If you've been anxiously awaiting your opportunity to get your very own Google Glass, and somehow you've missed every other invite or code giveaway, your time is coming up in just a few days. The Glass team has confirmed documents leaked to The Verge that indicate Google will be giving a one-day pass to all residents of the United States to join the Explorer Program and purchase their very own head-mounted unit.
We've reported on several Google Now-related rumors recently. If our information is accurate, Google Now will soon be able to help you remember and pay for bills, automatically infer events from your communications, and serve you reminders depending on who is near you. Today, we've got another one. This time, Google wants to help you remember where you left your car.
Throughout Glass' gradual expansion to more and more Explorers, there's been a lot of talk about using the device professionally in demanding environments, particularly healthcare (and firefighting). Wearable Intelligence is a company looking to tackle the former, along with energy industries, by building firmware for Glass that replaces its usual Android installation with one customized to fit the needs of those industries.
Wearable Intelligence says its healthcare solution is HIPAA compliant, and from their promotional video, it looks undoubtedly impressive.
There comes a time in every mobile user's life when a new phone that he or she simply must have hits the scene. The problem is, that scenario probably hits on a yearly basis (at the very least), and contracts are generally for a two-year term; that leaves no option but paying full-price for the new handset.
To help offset some of the cost of the new device, the most logical option is to sell the old one.
Pocket-lint has gone hands-on with a prototype version of the upcoming Android Wear-powered LG G Watch, sharing some photos in the process. Judging from the press image released with the product announcement, we could already see that the accessory would be square and come without buttons. These vivid, up-close photos confirm this. Aside from that, we see a device that looks like a flatter, more subdued version of the Pebble.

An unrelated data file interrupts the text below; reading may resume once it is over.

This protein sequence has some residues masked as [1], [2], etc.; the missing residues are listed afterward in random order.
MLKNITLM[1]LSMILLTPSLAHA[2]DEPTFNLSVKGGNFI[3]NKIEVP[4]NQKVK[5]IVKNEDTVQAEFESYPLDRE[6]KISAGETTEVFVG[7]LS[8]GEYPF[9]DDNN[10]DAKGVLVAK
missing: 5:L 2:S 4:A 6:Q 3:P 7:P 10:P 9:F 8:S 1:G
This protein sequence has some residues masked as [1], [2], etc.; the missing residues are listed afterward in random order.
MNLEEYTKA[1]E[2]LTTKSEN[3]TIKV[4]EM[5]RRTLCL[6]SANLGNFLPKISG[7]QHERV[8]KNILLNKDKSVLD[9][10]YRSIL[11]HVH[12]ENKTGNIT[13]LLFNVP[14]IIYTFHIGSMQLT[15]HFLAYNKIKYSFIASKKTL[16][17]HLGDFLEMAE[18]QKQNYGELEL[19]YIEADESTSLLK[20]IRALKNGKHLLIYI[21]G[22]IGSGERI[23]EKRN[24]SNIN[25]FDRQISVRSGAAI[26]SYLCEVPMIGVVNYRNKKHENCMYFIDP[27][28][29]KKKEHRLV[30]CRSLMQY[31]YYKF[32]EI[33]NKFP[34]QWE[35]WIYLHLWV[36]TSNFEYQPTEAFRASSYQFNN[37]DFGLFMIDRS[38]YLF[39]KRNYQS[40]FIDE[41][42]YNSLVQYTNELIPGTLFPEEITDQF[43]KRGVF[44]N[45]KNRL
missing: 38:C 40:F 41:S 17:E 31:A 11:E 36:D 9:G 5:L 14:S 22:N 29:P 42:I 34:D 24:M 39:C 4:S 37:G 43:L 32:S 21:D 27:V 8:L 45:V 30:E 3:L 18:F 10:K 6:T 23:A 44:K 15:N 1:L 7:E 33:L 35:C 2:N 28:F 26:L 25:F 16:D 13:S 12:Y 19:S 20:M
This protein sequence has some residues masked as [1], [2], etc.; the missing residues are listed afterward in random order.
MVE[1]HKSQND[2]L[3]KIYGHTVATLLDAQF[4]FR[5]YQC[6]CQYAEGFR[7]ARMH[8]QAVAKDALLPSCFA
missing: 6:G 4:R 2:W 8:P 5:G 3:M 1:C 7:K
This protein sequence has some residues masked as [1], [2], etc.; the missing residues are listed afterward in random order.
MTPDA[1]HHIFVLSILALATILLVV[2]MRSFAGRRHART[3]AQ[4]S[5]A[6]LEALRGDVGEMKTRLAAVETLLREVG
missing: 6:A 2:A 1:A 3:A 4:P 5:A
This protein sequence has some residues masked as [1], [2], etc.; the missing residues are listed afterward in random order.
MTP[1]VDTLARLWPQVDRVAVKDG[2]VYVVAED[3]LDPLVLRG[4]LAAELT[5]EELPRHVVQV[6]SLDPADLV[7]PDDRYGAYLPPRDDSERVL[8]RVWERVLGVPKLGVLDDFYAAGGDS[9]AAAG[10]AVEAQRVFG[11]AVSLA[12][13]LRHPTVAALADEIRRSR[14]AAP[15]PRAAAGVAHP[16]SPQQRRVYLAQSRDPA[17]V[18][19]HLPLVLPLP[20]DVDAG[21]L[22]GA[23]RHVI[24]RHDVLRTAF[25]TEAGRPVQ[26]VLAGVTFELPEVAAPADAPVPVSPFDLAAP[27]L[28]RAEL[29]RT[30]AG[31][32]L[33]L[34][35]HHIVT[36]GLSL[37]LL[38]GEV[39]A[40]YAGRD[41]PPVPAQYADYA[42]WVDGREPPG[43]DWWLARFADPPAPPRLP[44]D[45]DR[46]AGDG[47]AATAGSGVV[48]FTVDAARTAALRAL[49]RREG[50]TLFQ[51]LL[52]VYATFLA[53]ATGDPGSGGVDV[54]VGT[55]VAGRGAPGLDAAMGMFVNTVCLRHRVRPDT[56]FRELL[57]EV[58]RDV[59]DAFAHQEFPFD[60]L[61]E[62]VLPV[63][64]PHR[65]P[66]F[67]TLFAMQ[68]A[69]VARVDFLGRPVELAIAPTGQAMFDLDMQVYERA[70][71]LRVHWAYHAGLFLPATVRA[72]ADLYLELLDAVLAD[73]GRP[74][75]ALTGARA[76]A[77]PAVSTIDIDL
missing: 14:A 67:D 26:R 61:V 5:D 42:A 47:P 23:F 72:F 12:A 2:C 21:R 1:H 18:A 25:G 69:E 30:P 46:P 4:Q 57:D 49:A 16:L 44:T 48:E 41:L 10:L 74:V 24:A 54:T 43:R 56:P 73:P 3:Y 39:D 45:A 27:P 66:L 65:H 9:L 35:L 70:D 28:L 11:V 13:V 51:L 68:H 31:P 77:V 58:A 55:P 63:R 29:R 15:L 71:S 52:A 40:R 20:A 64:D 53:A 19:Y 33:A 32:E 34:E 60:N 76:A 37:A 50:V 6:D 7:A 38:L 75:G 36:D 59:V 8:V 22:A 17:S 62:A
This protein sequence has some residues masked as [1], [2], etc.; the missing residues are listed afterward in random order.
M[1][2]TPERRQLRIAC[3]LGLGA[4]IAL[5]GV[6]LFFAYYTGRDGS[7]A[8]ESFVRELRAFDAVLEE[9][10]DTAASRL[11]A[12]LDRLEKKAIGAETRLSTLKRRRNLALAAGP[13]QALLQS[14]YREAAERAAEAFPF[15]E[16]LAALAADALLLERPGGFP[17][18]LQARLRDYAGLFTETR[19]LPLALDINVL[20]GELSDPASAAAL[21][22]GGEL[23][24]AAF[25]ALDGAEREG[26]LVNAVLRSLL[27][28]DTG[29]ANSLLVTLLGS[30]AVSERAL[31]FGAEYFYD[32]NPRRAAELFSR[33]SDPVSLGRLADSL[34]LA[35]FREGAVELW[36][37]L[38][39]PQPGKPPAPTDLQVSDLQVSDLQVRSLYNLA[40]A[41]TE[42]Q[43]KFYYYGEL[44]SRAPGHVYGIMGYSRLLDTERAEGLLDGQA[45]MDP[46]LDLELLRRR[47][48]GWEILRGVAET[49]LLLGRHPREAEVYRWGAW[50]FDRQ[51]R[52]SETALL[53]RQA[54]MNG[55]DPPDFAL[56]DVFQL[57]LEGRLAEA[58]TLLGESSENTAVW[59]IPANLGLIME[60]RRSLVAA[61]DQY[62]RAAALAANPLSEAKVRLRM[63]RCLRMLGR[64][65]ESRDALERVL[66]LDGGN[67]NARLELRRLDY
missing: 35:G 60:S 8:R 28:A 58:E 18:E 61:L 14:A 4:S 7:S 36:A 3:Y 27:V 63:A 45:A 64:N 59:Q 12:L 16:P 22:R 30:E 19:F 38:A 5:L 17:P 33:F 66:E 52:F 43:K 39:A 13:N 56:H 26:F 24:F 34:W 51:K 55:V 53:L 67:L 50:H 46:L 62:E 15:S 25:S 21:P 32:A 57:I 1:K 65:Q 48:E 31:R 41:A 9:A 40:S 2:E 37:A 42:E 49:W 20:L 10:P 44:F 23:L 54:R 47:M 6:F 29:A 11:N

No sooner did we figure out Google added support for private YouTube videos to the Chromecast, than live videos started working as well. We've been checking around and it looks like almost every live stream is working on the Chromecast, but only from a desktop web browser right now. The Android app still reports an incompatibility with live streams.
The Chromecast has been evolving rapidly over the last few months. After getting a final SDK and a whole boatload of new apps, Google has now added support for private YouTube videos. Yes, you can cast any private video you've got to the Chromecast. Embedded videos gained support back in February as well.
Google has updated its Chromecast support page to reflect the change in functionality. We've tested to make sure the new feature is live, and everything seems to be working as expected.
Sony has steadfastly refused to abandon its smart watch plans for Android Wear, which is totally its call. It might not work out well down the road, but you can get your hands on Sony's latest Smartwatch SW2 right now on the cheap. How cheap? Just $119.99 with free shipping (continental US only).